For decades American Catholics exerted the moral equivalent of final cut over Hollywood cinema. Galvanized by the church hierarchy, they managed not just to control but to convert the motion picture industry.Writer Thomas Doherty shows how much things have changed since those days:
With box offices hemorrhaging in the Catholic strongholds in big cities, Will H. Hays, Presbyterian Church elder and president of the Motion Picture Producers and Distributors of America (MPPDA), turned to a Victorian Irishman named Joseph I. Breen to negotiate surrender terms with the Catholics. Hays told Breen that "the Catholic authorities can have anything they want."
What the Catholics wanted, and got, was a censorship regime that ceded dominion of Hollywood cinema to Catholic theology for the next 30 years. On July 15, 1934, Breen set up shop at the Production Code Administration, an in-house arm of the studio system that vetted film scripts for Code violations prior to production. Thus, before the cameras ever rolled, the fix would be in. The visible mark of quality control would be a quite literal Production Code Seal of Approval, an oval logo encircling the MPPDA initials, printed on the credits of every Code-worthy film.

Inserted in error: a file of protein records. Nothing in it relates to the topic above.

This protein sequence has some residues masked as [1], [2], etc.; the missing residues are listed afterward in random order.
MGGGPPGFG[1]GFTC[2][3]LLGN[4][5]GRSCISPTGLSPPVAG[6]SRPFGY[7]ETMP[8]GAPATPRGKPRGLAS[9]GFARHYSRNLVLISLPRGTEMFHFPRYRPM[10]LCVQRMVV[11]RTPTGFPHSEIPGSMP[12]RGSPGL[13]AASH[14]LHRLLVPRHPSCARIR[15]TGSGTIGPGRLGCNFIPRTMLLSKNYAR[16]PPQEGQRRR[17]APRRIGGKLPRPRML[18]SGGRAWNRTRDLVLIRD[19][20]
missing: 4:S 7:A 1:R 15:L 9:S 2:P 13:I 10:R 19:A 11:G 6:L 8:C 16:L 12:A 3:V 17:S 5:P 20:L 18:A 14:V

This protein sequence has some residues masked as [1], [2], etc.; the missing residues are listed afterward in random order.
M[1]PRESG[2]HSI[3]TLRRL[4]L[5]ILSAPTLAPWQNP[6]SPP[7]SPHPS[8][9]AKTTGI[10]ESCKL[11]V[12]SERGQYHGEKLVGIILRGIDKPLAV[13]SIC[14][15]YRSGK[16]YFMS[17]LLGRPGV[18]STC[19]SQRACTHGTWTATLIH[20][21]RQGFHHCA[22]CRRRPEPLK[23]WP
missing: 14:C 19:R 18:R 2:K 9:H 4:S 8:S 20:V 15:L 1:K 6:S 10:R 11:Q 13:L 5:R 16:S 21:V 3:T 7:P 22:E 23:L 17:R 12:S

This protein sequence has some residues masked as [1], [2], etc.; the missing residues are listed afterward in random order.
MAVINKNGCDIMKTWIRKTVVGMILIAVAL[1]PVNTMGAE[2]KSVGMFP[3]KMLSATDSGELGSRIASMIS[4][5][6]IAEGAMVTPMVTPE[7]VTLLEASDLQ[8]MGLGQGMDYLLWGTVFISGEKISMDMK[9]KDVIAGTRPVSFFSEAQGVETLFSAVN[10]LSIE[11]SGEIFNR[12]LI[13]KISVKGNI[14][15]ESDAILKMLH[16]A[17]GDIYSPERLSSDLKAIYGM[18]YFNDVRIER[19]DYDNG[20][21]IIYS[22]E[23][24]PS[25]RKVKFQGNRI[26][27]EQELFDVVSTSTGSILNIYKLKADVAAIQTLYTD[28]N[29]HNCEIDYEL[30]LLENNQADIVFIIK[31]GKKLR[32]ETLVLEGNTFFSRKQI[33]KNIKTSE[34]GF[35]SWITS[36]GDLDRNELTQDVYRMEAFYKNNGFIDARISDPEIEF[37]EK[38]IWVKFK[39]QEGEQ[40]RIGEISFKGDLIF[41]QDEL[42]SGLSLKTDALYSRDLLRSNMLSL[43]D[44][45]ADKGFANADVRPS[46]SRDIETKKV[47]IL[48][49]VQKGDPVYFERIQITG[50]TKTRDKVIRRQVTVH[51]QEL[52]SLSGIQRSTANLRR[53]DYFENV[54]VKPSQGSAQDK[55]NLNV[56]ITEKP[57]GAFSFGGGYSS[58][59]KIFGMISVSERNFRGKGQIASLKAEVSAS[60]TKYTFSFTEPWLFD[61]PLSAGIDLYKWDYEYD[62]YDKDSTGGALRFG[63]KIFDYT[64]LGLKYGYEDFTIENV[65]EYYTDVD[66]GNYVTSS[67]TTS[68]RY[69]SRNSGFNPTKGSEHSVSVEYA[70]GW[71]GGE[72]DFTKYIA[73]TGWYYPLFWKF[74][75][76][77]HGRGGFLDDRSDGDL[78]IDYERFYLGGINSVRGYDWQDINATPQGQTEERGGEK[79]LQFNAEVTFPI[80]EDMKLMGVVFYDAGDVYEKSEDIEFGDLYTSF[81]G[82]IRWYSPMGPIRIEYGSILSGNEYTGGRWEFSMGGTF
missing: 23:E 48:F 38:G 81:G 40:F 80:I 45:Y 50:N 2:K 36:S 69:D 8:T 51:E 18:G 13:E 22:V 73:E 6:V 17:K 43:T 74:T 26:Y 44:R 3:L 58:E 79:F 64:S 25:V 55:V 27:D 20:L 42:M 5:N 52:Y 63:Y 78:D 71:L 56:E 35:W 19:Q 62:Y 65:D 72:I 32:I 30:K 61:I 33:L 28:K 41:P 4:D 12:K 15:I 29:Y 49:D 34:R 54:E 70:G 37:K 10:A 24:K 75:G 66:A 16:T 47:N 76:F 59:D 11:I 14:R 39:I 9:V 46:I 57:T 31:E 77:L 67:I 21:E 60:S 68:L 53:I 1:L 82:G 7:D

Between the Legion of Decency on the outside and the Breen Office on the inside, Roman Catholics made certain that Hollywood defended the faith. Of course, sin could not be exiled from the screen, but the transgression always had to be offset by what Breen called "morally compensating value" -- usually in the form of a just and certain punishment, or a voice of morality reminding audiences that crime does not pay.
When the Catholic hierarchy lost the power to energize millions of parishioners for some real Catholic action, when American Catholics responded to calls to boycott Hollywood blockbusters with approximately the same obedient deference they accorded the Vatican's advice on birth control, then Catholic dominion over Hollywood lapsed. And today the only Code that Hollywood adheres to is the kind authored by Dan Brown.On that note, The Da Vinci Code seems to be pretty much review proof (as I thought it would be), grossing over $30 million dollars on Friday alone, with a projected weekend gross of $80-85 million. Let the gnashing of conservative teeth begin!